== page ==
Permanent spousal support may only be awarded to a spouse who has not been at fault in the termination of the marriage. La. C.C. art. 112 ("[w]hen a spouse has not been at fault ... that spouse may be awarded final periodic support"); Adams v. Adams, 389 So.2d 381, 382 (La.1980). "Fault" which will preclude support contemplates conduct or substantial acts of commission or omission by spouse violative of his or her marital duties or responsibilities. Simon v. Simon, 96-876 (La.App. 5 Cir. 5/14/97), 696 So.2d 68. Under La. C.C. art. 112, a spouse seeking permanent spousal support has the burden of proving freedom from fault. Batiste v. Batiste, 586 So.2d 643 (La.App. 5 Cir. 1991). To constitute fault which will prohibit a spouse from permanent support, the spouse's conduct must be not only of a serious nature but also be an independent contributory or a proximate cause of the separation. Pearce v. Pearce, 348 So.2d 75 (La.1977).
On November 28, 2007, the trial court issued Reasons For Judgment on Spousal Support Rendered July 10, 2007 wherein it determined that "Mr. Smith's testimony [was] not credible." However, Mr. Smith never testified before the trial court, nor did he introduce an affidavit, deposition, or statement on his behalf.
"[I]t is well settled that a trial court's judgment and reasons for judgment are two separate and distinct legal documents, and appeals are taken from the judgment, not the written reasons for judgment." McCalmont v. Jefferson Parish Sheriffs Office, 99-940, p. 6 (La.App. 5 Cir. 1/12/00), 748 So.2d 1286, 1290, writ denied, 00-0679 (La.4/20/00), 760 So.2d 1160. Thus, when trial court's reasons for judgment are flawed, but the judgment is correct, the judgment controls, since reasons for judgment set forth the basis for the court's holding and are not binding. Premier Games, Inc. v. State, Dept. of Public Safety and Corrections, Video Gaming Division, 99-0624, pp. 7-8 (La. App. 1 Cir. 5/12/00), 761 So.2d 707, 712.
Ms. Smith filed the following evidence into the record on the issue of fault:
Ms. Smith admitted in her deposition that she was the subject of a six-month protective order. She gave no testimony to justify throwing the water at Mr. Smith. Ms. Smith was also questioned about the alleged corporation, the safe deposit box, and Mr. Smith's earnings. Ms. Smith testified that she did not know if corporation papers were filed with the secretary of state and that she knew that there was currently no safe deposit box. Ms. Smith maintained that Mr. Smith had previously had a safe deposit box. Ms. Smith testified that she knew Mr. Smith earned $200,000.00 per year because his insurer had audited him and told him he needed that much insurance. She could provide no documentation on that point. She also testified that Mr. Smith bought houses for women and a car for one. Ms. Smith additionally testified that she had found money in the shed and in a wall and that this was part of her basis for alleging that Mr. Smith earns $200,000.00 per year.
Ms. Smith admitted that she had been working for Rita Ashton for years, working five hours per day for three days per week. She testified that Ms. Ashton had died just recently. She testified that she
We find that Ms. Smith presented sufficient evidence to prove by a preponderance of the evidence that she was free from fault in the dissolution of the marriage. We additionally find that Ms. Smith proved by a preponderance of the evidence that her September 26, 2002 acts were a "reasonable or justifiable response to the other spouse's provocative act." Ms. Smith additionally produced affidavits from several parties who testified on personal belief that Mr. Smith physically and verbally abused Ms. Smith. Mr. Smith, who introduced no evidence on June 13, 2007, failed to rebut Ms. Smith's evidence on the issue of fault.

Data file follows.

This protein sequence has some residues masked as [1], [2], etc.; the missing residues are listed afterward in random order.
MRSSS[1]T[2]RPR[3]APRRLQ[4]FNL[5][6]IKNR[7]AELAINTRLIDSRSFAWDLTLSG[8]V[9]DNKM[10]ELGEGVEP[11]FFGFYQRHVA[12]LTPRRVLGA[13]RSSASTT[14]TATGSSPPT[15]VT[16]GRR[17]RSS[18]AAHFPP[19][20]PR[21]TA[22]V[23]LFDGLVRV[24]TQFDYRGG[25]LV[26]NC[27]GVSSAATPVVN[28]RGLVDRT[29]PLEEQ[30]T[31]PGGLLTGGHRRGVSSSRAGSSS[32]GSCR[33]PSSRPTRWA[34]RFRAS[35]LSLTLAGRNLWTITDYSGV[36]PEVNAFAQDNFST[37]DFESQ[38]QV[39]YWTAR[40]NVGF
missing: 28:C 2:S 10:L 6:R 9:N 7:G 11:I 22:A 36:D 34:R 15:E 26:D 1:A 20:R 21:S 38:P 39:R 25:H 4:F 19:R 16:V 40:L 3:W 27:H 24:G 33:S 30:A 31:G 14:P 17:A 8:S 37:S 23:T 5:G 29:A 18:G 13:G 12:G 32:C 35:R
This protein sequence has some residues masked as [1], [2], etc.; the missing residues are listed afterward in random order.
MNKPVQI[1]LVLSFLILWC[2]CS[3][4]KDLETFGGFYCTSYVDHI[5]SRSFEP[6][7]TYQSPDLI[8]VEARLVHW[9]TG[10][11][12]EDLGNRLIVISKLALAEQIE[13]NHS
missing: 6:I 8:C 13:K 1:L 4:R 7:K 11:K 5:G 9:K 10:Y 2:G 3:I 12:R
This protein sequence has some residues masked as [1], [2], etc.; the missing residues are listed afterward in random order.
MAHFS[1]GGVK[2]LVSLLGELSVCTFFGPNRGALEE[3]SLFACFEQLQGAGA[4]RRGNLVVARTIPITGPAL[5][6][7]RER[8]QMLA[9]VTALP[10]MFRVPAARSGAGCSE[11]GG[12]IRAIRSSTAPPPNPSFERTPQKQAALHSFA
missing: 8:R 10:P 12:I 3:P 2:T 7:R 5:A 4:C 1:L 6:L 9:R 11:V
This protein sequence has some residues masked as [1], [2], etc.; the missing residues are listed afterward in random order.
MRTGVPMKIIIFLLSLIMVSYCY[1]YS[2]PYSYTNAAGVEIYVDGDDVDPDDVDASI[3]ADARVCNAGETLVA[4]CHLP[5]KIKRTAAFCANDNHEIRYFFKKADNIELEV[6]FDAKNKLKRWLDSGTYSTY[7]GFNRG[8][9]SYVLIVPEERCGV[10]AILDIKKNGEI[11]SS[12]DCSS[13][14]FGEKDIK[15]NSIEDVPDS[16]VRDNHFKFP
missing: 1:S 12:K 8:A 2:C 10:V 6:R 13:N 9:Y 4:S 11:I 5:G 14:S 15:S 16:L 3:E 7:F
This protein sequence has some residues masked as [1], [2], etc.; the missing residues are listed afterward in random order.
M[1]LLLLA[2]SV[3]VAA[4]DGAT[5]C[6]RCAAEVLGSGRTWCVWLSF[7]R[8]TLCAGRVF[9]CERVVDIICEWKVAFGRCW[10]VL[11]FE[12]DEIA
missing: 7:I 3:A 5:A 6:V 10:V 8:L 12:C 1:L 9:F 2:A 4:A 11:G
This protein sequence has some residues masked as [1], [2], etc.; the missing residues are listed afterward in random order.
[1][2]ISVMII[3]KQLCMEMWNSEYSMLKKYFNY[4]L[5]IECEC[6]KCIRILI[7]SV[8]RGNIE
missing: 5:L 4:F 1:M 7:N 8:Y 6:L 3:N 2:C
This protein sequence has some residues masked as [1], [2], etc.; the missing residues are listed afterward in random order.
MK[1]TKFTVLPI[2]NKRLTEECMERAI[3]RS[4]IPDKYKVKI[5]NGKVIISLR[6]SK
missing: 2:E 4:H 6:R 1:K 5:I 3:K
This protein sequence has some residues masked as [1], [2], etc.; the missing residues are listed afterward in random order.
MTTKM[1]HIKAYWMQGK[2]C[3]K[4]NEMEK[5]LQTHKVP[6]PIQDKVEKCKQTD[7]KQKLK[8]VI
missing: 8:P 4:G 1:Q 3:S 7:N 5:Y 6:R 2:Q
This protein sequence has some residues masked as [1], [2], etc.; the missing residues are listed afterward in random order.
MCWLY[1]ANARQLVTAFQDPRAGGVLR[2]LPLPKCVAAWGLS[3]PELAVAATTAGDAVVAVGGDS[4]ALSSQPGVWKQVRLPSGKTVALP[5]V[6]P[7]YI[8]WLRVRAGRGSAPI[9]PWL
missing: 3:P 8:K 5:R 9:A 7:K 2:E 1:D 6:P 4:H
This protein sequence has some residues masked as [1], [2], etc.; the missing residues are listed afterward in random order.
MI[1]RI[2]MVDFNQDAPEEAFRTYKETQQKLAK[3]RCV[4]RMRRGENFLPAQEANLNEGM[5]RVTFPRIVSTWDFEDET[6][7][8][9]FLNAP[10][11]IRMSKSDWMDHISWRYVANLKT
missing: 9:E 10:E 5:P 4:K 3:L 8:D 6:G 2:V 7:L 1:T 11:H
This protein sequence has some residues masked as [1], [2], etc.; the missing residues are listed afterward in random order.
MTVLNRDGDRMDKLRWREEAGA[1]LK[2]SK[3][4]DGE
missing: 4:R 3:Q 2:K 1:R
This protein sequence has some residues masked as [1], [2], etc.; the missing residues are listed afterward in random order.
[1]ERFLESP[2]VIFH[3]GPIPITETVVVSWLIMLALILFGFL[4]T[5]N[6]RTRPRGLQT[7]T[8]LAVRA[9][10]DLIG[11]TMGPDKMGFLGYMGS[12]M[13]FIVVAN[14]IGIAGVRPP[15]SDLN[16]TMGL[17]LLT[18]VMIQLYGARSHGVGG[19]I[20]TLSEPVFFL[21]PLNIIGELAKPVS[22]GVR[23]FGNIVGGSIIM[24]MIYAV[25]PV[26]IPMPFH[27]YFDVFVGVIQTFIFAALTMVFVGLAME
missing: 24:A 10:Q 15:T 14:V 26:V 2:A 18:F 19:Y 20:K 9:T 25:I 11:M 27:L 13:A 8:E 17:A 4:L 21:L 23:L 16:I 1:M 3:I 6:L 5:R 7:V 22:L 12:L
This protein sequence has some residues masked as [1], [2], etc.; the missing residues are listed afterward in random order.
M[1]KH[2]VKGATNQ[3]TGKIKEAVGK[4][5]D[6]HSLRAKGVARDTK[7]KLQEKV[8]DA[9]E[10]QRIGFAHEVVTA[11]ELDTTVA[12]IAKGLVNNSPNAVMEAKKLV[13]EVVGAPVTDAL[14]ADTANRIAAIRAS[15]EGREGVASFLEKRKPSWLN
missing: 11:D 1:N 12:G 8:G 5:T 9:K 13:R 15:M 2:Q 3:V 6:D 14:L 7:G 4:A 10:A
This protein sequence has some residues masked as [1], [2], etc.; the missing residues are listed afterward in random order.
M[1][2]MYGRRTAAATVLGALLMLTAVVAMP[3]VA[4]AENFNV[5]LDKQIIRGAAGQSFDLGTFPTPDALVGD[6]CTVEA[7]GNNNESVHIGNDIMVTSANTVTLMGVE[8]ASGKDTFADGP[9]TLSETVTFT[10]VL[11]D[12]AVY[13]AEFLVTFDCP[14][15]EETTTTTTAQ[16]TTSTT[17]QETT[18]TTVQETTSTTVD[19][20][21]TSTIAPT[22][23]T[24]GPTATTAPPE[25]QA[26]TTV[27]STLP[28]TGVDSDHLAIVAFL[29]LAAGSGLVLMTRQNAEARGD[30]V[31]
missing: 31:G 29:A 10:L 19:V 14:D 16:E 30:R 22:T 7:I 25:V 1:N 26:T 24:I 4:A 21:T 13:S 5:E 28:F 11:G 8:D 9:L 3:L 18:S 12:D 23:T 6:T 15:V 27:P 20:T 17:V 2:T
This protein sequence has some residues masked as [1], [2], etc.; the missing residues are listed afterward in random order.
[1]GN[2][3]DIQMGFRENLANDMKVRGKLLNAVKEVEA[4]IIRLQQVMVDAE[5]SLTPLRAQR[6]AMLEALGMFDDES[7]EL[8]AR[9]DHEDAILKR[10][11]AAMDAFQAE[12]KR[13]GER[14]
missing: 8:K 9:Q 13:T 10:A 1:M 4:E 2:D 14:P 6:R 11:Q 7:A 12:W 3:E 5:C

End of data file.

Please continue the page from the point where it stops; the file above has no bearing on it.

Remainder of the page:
In addition, we note that we cannot consider the police report created after Ms. Smith allegedly threw a pot of boiling water on Mr. Smith on September 26, 2002 because Mr. Smith did not introduce the police report into the record. Evidence not properly and officially offered and introduced cannot be considered on appeal, even if the evidence is physically placed in the record. Ray Brandt Nissan v. Gurvich, 98-634 (La.App. 5th Cir.1/26/99), 726 So.2d 474, 476.
Accordingly, we find that the trial court was not manifestly erroneous in finding that Ms. Smith proved by a preponderance of evidence that she was free from fault.
Need of Support
Mr. Smith contends that the trial court erred in finding Ms. Smith to be disabled from lupus.
La. C.C. art. 112 provides, in pertinent part:
Under La. C.C. art. 112, the trial court may award permanent spousal support to a spouse if it is determined that the spouse is not at fault and "is in need of support."
Ms. Smith testified during her deposition that she had previously been diagnosed with lupus, an incurable chronic autoimmune disease. Ms. Smith introduced medical records into the record indicating that she suffers from lupus, Sjogren's syndrome, mixed connective tissue disease, polymyositis, dermatomyositis, and diffuse scleroderma. Ms. Smith further testified at her deposition that her only income at that time, other than occasional sitting jobs with elderly neighbors, derived from a monthly Social Security check. During the deposition, Ms. Smith admitted that she had previously worked as a sitter for Rita Ashton before Ms. Ashton passed away. According to Ms. Smith, she worked three days a week for Ms. Ashton. Ms. Smith admitted that she worked five hours a day for Ms. Ashton and was paid $9.00 per hour.
Ms. Smith introduced her 2005 federal tax return into the record on June 13, 2007. The 2005 tax return indicates that Ms. Smith's adjusted gross income for 2005 was $4,265.00, and that the entirety of Ms. Smith's income for 2005 was "alimony received" from Mr. Smith. Ms. Smith listed her occupation as "Driver" on her 2005 federal tax return. Ms. Smith also introduced